EU Seeks to Prohibit Hazardous Chemicals from Products
A majority of the members of the EU Parliament has called for measures against the use of hazardous substances in products because such use makes recycling difficult or even impossible. That’s why they should disappear from the supply chain as quickly as possible. The members strongly support a Resolution that calls for active measures and supports the position taken by the EU Council of Ministers, The EU Commission, and the ECHA.
According to the Resolution, the first task is to trace substances of concern in the supply chain, particularly in imported products. Waste and chemicals policies must be aligned with each other and avoiding them should take priority over recycling. However, current legal regulations do not support this goal. That’s why regulatory gaps must be closed as quickly as possible, particularly for imported articles. Companies should be mandated to replace toxic substances in products and supply chains consistently.
The Resolution sketches a path for how things could look concretely. Transparency should be improved in the first step. That step requires modifying Article 9 of the Waste Framework Directive so that in the future, vendors would have to inform the ECHA of the presence of such substances.
The Resolution covers four key factors and options for action:
1. Insufficient information on substances of concern in products and waste.
- Substances of concern identified in REACH as SVHCs, prohibited by the Stockholm Convention (POPs), specific substances restricted in articles listed in Annex XVII of REACH, and specific substances subject to particular legislation (Option 1A).
- All substances of concern should be tracked “as soon as possible” (Option 2A) and information should be made available to all those in the supply chain, recyclers, and the public.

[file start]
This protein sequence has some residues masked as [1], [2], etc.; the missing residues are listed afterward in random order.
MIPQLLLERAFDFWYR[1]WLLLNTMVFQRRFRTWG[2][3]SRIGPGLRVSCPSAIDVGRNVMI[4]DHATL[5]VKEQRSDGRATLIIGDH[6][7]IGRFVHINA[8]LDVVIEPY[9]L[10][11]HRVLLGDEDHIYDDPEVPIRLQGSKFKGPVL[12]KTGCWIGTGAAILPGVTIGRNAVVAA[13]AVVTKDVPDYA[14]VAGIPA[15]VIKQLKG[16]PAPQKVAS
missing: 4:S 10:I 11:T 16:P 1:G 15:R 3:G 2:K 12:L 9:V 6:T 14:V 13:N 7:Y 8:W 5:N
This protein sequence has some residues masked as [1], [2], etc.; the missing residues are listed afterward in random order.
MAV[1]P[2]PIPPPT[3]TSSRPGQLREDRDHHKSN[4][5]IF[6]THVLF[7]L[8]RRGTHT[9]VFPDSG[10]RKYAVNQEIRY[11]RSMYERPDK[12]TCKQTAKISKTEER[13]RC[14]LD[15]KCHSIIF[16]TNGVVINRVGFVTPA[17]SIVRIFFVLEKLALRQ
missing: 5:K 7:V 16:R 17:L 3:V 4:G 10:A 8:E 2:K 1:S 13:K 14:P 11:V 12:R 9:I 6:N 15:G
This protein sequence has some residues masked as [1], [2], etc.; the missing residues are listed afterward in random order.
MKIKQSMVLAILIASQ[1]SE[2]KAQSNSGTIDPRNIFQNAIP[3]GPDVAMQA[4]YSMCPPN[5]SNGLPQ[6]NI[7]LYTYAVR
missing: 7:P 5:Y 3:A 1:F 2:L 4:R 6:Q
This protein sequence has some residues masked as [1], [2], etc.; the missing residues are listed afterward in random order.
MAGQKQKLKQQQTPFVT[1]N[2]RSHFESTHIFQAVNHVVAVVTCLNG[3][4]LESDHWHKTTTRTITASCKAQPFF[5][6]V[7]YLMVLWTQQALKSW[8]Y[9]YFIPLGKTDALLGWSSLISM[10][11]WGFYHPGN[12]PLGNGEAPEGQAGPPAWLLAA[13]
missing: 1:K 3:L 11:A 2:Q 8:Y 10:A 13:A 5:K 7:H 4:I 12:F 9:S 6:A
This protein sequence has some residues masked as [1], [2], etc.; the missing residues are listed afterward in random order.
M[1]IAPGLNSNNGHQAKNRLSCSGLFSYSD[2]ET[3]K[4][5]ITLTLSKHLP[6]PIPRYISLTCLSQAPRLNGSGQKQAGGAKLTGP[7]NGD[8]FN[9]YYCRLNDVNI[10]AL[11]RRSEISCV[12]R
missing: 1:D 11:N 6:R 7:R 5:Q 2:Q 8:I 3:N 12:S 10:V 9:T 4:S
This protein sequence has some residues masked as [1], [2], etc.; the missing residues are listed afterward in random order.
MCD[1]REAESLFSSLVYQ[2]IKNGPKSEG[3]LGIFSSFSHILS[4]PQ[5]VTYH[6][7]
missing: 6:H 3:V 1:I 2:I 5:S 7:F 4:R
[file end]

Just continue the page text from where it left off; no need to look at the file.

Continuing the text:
- All imported products are to be tracked, and “deeper collaboration” at the international level is required.
- The ECHA must ensure that chemicals with incomplete or incorrect REACH registration dossiers do not come to market.
2. A reduction in the amount of substances of concern in recycled materials.
- Whether products are manufactured from primary or secondary materials, they should be subject to the same rules to protect human health and the environment.
- Products that contain recycled substances may be managed only in secure registration, tracking, and disposal systems.
- No competitive disadvantage may exist between products manufactured in the EU and those that are imported.
- When determining the requirements for substitute chemicals, REACH and other productspecific law and regulations should be considered.
- It would be advisable to introduce a product passport to disclose all the substances present in products.
3. Uncertainties about when the Waste Framework Directive applies and when it does not.
- Clear, EU-wide rules must be defined to determine when the Directive applies and when it does not.
- The waste definitions in the Waste Framework Directive must be aligned at the EU level.
4. Difficulties in the waste classification methodologies that create uncertainties in the recyclability of materials.
- The rules for classifying waste as hazardous should be consistent with those of the CLP regulation.
- The EU Commission should clarify the correct interpretation of the CLP regulation to prevent incorrect classification of waste containing substances of concern.
- The lack of enforcement of EU waste legislation is “unacceptable” and must be improved.
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